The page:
Over the past few months, I've been working on a communications system for a high altitude balloon. Although I'm most interested to talk about the high speed downlink, I'll be using this post to document everything I've worked on.
There are three transmitters of interest on this balloon: an APRS transmitter, an ADS-B aircraft transponder, and the high speed downlink itself.
For tracking the balloon at long distances, we're using an APRS transmitter. This is useful because there are plenty of digipeaters and I-gates here in New Brunswick. Even if we don't receive its beacons, chances are someone will, and then we can just poll the APRS-IS network.
The particular transmitter we're using is the MicroTrak 1000. This was picked before I joined the project. I don't love it - it would be nice to use something that can receive packets, giving us a very simple uplink, but this is a bit of a nitpick. I also don't love that it runs proprietary software. I'd prefer something hackable! That said, the 1000 works fine as an APRS transmitter.
On the ground station side, we're receiving these packets using an Arrow II antenna and a TM-231A radio. The audio is piped into a laptop running Direwolf. Xastir is used to visualize these packets, as well as packets coming in over APRS-IS.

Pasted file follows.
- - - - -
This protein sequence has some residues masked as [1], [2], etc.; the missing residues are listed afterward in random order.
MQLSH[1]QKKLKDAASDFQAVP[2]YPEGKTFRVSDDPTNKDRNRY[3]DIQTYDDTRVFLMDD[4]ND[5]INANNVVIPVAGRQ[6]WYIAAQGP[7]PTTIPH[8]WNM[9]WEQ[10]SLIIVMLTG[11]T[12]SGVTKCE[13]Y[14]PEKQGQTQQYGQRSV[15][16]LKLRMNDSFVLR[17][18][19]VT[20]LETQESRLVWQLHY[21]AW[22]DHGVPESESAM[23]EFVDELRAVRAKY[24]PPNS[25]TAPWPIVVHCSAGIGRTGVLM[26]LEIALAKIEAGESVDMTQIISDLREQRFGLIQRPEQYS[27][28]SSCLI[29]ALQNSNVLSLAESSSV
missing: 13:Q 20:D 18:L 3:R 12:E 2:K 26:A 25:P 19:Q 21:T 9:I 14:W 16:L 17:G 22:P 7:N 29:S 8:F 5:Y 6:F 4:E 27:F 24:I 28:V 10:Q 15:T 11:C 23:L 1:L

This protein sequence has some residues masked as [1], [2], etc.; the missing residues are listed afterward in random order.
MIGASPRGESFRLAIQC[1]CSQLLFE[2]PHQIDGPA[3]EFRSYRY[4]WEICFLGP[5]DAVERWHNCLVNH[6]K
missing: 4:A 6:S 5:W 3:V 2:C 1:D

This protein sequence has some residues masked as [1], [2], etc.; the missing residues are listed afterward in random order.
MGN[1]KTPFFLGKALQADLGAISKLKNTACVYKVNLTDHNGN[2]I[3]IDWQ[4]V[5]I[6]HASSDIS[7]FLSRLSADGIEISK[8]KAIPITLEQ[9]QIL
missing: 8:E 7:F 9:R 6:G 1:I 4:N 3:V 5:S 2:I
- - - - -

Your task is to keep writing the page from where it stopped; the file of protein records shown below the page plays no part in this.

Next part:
As an alternative to Xastir, I wrote a program I call balloon-aprs-util. Creative name, I know. It listens to APRS packets from Direwolf and from APRS-IS, and prints them to the terminal. It also calculates distance from the ground station to the balloon and antenna azimuth/elevation. The idea is to offload as much from the humans as possible - just present the useful information and nothing else. Xastir is meant to be used for a richer view of the situation, if required.
Our payload is pretty enormous. So much so, that we're required to have an ADS-B aircraft transponder on board! This has presented a variety of technical challenges. Did you know they transmit at 250W? I didn't! That amount of power has a lot of potential to interfere with onboard systems - something we witnessed firsthand.